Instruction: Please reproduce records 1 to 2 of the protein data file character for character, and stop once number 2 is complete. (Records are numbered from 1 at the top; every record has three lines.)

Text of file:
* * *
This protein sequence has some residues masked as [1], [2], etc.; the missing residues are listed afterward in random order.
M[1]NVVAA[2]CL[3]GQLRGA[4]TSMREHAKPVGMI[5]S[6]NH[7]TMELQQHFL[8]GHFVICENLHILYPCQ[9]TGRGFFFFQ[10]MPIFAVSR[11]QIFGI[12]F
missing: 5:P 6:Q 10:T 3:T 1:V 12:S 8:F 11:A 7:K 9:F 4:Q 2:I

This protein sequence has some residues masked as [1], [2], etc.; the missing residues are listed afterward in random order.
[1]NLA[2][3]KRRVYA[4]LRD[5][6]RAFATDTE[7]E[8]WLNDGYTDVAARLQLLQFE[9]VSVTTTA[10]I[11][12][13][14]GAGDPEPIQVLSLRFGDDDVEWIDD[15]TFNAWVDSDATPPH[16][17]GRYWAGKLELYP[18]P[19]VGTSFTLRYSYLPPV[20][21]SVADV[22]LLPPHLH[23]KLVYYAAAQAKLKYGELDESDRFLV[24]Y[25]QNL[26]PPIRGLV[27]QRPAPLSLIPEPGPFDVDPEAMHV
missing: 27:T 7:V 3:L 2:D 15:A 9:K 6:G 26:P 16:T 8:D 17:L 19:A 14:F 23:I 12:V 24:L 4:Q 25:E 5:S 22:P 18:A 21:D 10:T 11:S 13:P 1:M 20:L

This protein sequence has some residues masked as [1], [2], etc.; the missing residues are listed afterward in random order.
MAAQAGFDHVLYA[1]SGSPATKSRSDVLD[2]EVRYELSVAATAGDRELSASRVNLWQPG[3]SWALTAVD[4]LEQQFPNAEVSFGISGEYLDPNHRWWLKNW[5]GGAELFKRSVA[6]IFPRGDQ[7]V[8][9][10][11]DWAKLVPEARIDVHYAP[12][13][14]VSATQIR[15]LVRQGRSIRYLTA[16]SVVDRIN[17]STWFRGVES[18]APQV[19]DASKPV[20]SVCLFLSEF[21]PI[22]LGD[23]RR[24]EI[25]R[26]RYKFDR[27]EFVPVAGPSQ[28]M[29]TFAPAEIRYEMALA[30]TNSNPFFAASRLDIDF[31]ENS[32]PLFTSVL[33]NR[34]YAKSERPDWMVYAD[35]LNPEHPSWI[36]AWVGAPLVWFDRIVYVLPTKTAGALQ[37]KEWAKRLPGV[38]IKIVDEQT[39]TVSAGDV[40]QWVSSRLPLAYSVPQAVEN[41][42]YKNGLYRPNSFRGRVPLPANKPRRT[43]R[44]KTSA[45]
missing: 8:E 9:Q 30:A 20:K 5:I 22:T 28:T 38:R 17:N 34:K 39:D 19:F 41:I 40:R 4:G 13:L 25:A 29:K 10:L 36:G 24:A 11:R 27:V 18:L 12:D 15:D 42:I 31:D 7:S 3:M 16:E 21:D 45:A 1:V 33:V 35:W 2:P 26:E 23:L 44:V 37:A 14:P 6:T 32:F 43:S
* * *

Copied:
This protein sequence has some residues masked as [1], [2], etc.; the missing residues are listed afterward in random order.
M[1]NVVAA[2]CL[3]GQLRGA[4]TSMREHAKPVGMI[5]S[6]NH[7]TMELQQHFL[8]GHFVICENLHILYPCQ[9]TGRGFFFFQ[10]MPIFAVSR[11]QIFGI[12]F
missing: 5:P 6:Q 10:T 3:T 1:V 12:S 8:F 11:A 7:K 9:F 4:Q 2:I

This protein sequence has some residues masked as [1], [2], etc.; the missing residues are listed afterward in random order.
[1]NLA[2][3]KRRVYA[4]LRD[5][6]RAFATDTE[7]E[8]WLNDGYTDVAARLQLLQFE[9]VSVTTTA[10]I[11][12][13][14]GAGDPEPIQVLSLRFGDDDVEWIDD[15]TFNAWVDSDATPPH[16][17]GRYWAGKLELYP[18]P[19]VGTSFTLRYSYLPPV[20][21]SVADV[22]LLPPHLH[23]KLVYYAAAQAKLKYGELDESDRFLV[24]Y[25]QNL[26]PPIRGLV[27]QRPAPLSLIPEPGPFDVDPEAMHV
missing: 27:T 7:V 3:L 2:D 15:A 9:K 6:G 26:P 16:T 8:D 17:L 19:A 14:F 23:I 12:V 24:L 4:Q 25:E 5:S 22:P 18:A 21:D 10:T 11:S 13:P 1:M 20:L